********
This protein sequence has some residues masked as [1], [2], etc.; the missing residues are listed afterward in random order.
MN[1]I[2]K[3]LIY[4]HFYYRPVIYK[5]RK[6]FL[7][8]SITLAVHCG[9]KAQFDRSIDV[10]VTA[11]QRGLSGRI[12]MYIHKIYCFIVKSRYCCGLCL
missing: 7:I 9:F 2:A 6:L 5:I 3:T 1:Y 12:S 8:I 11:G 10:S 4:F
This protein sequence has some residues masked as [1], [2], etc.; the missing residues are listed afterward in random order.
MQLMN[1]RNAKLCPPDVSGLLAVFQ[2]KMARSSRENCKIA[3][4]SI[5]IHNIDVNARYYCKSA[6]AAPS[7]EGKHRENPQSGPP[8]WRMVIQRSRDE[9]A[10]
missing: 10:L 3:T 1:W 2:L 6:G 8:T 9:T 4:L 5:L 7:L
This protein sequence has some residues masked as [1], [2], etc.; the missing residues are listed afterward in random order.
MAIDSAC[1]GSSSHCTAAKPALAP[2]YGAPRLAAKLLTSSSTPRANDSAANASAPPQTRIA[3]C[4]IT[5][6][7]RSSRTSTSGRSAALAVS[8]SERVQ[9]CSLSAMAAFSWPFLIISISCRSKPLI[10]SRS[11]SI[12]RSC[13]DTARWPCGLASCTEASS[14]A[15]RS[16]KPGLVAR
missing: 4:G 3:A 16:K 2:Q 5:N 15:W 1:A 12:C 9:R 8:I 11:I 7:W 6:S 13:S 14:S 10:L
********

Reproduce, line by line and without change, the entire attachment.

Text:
This protein sequence has some residues masked as [1], [2], etc.; the missing residues are listed afterward in random order.
MN[1]I[2]K[3]LIY[4]HFYYRPVIYK[5]RK[6]FL[7][8]SITLAVHCG[9]KAQFDRSIDV[10]VTA[11]QRGLSGRI[12]MYIHKIYCFIVKSRYCCGLCL
missing: 7:I 9:F 2:A 6:L 5:I 3:T 1:Y 12:S 8:I 11:G 10:S 4:F
This protein sequence has some residues masked as [1], [2], etc.; the missing residues are listed afterward in random order.
MQLMN[1]RNAKLCPPDVSGLLAVFQ[2]KMARSSRENCKIA[3][4]SI[5]IHNIDVNARYYCKSA[6]AAPS[7]EGKHRENPQSGPP[8]WRMVIQRSRDE[9]A[10]
missing: 10:L 3:T 1:W 2:L 6:G 8:T 9:T 4:L 5:L 7:L
This protein sequence has some residues masked as [1], [2], etc.; the missing residues are listed afterward in random order.
MAIDSAC[1]GSSSHCTAAKPALAP[2]YGAPRLAAKLLTSSSTPRANDSAANASAPPQTRIA[3]C[4]IT[5][6][7]RSSRTSTSGRSAALAVS[8]SERVQ[9]CSLSAMAAFSWPFLIISISCRSKPLI[10]SRS[11]SI[12]RSC[13]DTARWPCGLASCTEASS[14]A[15]RS[16]KPGLVAR
missing: 4:G 3:A 16:K 2:Q 5:N 15:W 1:A 12:C 9:R 8:I 11:I 7:W 6:S 13:S 14:S 10:L